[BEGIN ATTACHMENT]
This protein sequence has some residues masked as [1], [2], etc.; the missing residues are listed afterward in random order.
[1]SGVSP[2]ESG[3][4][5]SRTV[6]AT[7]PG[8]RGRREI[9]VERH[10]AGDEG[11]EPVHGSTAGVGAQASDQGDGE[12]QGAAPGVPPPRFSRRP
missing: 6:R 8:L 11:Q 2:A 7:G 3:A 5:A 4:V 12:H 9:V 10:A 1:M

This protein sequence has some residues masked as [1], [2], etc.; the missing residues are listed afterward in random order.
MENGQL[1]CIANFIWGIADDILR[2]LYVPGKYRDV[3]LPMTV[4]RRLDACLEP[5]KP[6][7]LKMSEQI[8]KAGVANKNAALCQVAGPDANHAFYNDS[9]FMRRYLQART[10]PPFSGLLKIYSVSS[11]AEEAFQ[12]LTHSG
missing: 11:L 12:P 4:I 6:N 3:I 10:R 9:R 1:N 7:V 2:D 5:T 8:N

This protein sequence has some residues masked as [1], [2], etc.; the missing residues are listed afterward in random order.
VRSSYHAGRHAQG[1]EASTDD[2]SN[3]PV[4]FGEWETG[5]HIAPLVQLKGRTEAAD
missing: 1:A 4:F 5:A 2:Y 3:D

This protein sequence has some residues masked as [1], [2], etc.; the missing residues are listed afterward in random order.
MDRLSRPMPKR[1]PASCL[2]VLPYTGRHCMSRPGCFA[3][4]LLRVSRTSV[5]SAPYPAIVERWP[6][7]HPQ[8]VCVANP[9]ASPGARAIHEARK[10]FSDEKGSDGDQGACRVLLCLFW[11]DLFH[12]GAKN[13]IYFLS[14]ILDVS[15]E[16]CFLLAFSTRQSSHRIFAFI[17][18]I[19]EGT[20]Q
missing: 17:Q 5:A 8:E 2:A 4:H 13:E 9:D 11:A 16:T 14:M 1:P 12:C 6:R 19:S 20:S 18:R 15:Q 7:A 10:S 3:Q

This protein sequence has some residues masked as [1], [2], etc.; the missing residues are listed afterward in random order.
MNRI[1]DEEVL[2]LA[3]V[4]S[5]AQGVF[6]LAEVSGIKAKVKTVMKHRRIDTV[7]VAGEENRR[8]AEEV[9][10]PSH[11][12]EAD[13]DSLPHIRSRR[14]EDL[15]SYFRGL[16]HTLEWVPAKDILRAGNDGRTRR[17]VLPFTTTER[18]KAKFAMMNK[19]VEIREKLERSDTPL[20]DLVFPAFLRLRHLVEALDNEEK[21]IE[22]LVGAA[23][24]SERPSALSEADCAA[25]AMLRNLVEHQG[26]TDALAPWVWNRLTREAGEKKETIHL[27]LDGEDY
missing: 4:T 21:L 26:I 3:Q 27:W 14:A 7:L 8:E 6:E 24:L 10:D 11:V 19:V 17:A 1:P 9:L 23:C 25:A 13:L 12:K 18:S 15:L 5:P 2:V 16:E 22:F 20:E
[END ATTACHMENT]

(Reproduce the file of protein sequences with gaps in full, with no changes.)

This protein sequence has some residues masked as [1], [2], etc.; the missing residues are listed afterward in random order.
[1]SGVSP[2]ESG[3][4][5]SRTV[6]AT[7]PG[8]RGRREI[9]VERH[10]AGDEG[11]EPVHGSTAGVGAQASDQGDGE[12]QGAAPGVPPPRFSRRP
missing: 6:R 8:L 11:Q 2:A 7:G 3:A 5:A 4:V 12:H 9:V 10:A 1:M

This protein sequence has some residues masked as [1], [2], etc.; the missing residues are listed afterward in random order.
MENGQL[1]CIANFIWGIADDILR[2]LYVPGKYRDV[3]LPMTV[4]RRLDACLEP[5]KP[6][7]LKMSEQI[8]KAGVANKNAALCQVAGPDANHAFYNDS[9]FMRRYLQART[10]PPFSGLLKIYSVSS[11]AEEAFQ[12]LTHSG
missing: 11:L 12:P 4:I 6:N 3:I 10:R 9:R 1:N 7:V 2:D 5:T 8:N

This protein sequence has some residues masked as [1], [2], etc.; the missing residues are listed afterward in random order.
VRSSYHAGRHAQG[1]EASTDD[2]SN[3]PV[4]FGEWETG[5]HIAPLVQLKGRTEAAD
missing: 1:A 4:F 5:A 2:Y 3:D

This protein sequence has some residues masked as [1], [2], etc.; the missing residues are listed afterward in random order.
MDRLSRPMPKR[1]PASCL[2]VLPYTGRHCMSRPGCFA[3][4]LLRVSRTSV[5]SAPYPAIVERWP[6][7]HPQ[8]VCVANP[9]ASPGARAIHEARK[10]FSDEKGSDGDQGACRVLLCLFW[11]DLFH[12]GAKN[13]IYFLS[14]ILDVS[15]E[16]CFLLAFSTRQSSHRIFAFI[17][18]I[19]EGT[20]Q
missing: 17:Q 5:A 8:E 2:A 4:H 13:E 9:D 11:A 16:T 14:M 1:P 12:C 6:R 19:S 20:S 18:R 15:Q 7:A 10:S 3:Q

This protein sequence has some residues masked as [1], [2], etc.; the missing residues are listed afterward in random order.
MNRI[1]DEEVL[2]LA[3]V[4]S[5]AQGVF[6]LAEVSGIKAKVKTVMKHRRIDTV[7]VAGEENRR[8]AEEV[9][10]PSH[11][12]EAD[13]DSLPHIRSRR[14]EDL[15]SYFRGL[16]HTLEWVPAKDILRAGNDGRTRR[17]VLPFTTTER[18]KAKFAMMNK[19]VEIREKLERSDTPL[20]DLVFPAFLRLRHLVEALDNEEK[21]IE[22]LVGAA[23][24]SERPSALSEADCAA[25]AMLRNLVEHQG[26]TDALAPWVWNRLTREAGEKKETIHL[27]LDGEDY
missing: 4:T 21:L 26:I 3:Q 27:W 14:A 7:L 8:E 6:E 24:L 10:D 11:V 19:V 17:A 1:P 9:L 23:C 25:A 13:L 12:K 18:S 15:L 5:P 2:V 16:E 22:F 20:E